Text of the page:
In my book River of January, a main figure, “Chum” Chumbley challenged the Navy’s flight school, with no assurances he would make the cut. The regimen was designed for failure, single elimination, so the Navy could function under severe budget cuts. Chum didn’t bother himself with the odds of survival, he simply had nothing to lose.
Once in flight school, not all was wonderful. As a lowly Seaman Recruit it seemed everybody in his midst told him what to do. As happy as he was to have reached the door to his highest ambition, stepping through cost him personal autonomy. That is life in the military service.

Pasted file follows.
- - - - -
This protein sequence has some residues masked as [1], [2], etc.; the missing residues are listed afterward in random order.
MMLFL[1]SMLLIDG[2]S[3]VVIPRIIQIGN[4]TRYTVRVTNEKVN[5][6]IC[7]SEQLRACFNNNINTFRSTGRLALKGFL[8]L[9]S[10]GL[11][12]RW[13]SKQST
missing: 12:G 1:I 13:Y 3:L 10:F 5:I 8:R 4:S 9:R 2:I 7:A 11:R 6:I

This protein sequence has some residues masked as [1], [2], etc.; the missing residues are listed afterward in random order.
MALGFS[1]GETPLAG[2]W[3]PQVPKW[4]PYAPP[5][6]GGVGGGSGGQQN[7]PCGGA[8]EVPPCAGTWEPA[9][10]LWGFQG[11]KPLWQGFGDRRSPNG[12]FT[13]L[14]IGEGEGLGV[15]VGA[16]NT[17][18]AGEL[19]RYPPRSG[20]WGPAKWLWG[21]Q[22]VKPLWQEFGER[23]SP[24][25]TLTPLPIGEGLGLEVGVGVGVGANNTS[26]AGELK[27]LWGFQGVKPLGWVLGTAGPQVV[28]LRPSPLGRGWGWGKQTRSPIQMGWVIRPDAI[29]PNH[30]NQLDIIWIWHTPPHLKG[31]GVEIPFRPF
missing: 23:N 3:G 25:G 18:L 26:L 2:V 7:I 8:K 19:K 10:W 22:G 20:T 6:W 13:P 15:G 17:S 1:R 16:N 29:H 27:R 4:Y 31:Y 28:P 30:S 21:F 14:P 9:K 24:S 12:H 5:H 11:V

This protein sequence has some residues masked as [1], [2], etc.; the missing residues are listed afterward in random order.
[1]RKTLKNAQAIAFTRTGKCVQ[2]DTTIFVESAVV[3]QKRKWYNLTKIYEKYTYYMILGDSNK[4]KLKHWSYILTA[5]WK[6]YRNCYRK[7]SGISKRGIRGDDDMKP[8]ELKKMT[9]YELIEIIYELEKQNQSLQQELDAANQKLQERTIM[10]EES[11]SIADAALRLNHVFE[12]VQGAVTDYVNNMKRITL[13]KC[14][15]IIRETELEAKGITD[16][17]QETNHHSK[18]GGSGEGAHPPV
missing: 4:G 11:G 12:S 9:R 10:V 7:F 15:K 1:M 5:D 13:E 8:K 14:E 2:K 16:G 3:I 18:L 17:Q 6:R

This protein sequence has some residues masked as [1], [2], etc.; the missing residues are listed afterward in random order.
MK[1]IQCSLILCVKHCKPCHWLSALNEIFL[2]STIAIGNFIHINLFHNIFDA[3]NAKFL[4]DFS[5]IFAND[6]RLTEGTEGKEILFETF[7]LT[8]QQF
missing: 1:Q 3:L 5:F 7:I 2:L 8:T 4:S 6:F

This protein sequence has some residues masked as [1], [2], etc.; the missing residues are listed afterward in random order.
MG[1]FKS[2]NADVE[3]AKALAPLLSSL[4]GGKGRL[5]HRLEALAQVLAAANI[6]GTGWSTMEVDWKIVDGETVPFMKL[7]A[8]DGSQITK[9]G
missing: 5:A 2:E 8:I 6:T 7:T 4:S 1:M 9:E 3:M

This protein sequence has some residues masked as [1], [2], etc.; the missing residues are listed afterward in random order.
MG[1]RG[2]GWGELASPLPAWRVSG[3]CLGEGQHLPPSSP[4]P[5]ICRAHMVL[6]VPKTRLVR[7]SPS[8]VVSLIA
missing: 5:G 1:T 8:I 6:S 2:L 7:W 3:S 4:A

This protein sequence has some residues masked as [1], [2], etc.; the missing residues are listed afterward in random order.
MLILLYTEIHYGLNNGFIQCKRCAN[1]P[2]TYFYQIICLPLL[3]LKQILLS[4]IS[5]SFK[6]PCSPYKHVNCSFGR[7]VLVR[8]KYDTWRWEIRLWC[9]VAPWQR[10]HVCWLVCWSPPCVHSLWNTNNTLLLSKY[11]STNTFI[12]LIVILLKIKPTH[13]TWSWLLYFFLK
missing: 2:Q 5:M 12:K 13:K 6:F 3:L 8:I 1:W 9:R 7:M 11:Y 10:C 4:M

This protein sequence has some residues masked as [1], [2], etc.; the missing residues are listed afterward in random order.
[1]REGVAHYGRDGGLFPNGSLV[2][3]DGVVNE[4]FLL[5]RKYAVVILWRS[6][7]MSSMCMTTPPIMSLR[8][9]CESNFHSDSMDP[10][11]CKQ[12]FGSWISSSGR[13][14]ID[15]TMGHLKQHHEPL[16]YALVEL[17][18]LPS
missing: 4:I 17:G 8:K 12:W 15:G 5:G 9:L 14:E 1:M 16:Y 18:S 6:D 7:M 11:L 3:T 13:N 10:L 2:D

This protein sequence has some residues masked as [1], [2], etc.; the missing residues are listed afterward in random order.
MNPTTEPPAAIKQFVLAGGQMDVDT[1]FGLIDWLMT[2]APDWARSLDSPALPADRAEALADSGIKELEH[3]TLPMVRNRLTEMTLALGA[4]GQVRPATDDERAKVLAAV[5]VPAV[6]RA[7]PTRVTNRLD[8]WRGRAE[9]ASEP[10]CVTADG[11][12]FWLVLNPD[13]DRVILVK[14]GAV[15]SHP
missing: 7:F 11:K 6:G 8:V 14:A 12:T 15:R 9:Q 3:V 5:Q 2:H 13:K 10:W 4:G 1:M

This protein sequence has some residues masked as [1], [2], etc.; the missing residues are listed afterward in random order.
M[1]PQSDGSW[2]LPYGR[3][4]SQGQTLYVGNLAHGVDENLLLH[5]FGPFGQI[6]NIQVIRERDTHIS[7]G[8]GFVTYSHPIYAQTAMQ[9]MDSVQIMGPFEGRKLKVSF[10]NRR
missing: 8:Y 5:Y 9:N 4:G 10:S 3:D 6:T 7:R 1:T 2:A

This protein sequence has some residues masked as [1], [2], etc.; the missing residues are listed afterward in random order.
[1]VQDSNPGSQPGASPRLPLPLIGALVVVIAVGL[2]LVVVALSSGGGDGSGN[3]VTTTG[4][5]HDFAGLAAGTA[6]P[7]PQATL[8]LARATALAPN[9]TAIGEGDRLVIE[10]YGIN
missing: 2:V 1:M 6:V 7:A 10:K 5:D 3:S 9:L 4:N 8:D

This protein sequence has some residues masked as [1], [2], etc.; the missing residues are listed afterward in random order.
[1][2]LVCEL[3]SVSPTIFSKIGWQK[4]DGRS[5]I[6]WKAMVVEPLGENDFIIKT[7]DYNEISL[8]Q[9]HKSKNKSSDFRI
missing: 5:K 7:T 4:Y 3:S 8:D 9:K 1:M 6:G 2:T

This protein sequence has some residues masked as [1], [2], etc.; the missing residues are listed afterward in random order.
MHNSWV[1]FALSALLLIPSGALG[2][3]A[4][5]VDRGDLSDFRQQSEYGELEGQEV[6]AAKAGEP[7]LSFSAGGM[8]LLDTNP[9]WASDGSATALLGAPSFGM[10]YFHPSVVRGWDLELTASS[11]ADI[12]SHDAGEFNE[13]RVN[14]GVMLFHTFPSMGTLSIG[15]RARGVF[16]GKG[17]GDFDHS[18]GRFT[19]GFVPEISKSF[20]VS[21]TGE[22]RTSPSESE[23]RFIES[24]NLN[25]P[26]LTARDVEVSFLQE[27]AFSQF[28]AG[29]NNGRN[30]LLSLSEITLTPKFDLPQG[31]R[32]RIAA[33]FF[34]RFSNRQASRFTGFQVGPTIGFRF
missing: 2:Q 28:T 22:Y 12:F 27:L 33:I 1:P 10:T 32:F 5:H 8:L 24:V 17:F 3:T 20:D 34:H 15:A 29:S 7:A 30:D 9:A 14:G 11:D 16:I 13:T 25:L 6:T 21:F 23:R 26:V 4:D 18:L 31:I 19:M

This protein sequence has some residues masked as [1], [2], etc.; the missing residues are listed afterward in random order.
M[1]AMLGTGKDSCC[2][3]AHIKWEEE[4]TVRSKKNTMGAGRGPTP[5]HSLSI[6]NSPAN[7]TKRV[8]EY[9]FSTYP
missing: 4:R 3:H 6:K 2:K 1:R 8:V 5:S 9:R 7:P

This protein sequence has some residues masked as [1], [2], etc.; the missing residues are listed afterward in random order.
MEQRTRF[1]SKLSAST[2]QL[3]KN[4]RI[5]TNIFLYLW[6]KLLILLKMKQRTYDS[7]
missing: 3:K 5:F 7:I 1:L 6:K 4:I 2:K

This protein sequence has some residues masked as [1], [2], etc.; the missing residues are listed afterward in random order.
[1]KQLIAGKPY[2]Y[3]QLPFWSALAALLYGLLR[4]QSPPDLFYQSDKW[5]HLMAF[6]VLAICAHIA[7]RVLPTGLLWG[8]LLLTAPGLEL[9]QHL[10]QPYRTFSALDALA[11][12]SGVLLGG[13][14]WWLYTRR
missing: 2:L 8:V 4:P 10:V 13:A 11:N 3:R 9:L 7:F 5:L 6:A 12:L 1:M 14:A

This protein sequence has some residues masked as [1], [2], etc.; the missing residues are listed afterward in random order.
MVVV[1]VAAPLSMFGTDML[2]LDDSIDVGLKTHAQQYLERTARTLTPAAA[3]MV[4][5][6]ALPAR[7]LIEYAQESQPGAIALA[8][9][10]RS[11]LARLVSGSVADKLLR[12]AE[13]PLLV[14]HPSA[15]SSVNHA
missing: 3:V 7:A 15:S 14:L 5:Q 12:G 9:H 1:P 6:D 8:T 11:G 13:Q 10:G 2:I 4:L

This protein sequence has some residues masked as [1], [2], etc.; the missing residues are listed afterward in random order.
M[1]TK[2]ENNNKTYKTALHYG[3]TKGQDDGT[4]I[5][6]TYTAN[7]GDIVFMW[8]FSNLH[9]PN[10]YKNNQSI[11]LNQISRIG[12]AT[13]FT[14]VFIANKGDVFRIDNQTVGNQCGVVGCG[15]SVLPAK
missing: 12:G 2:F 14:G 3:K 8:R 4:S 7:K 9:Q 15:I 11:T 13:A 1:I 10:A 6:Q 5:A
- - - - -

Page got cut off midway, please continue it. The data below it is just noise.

Sitting down three years ago to begin this book, I, too, experienced a liberation, transferring this story from my thoughts through my fingers, to the keyboard. However, though most friends and family have supported me, read the manuscript, listened to my doubts, some haven’t been so kind. I’ve been told that I can’t write worth a damn, and that my inattention to sentence mechanics render the book unreadable. Maybe so. But I have plowed on, seeking help, and trying to gain control over those pesky nods to standard English.
He wanted to fly, I want to tell his story. Who would have believed taking risks could open up a whole new set of restrictions?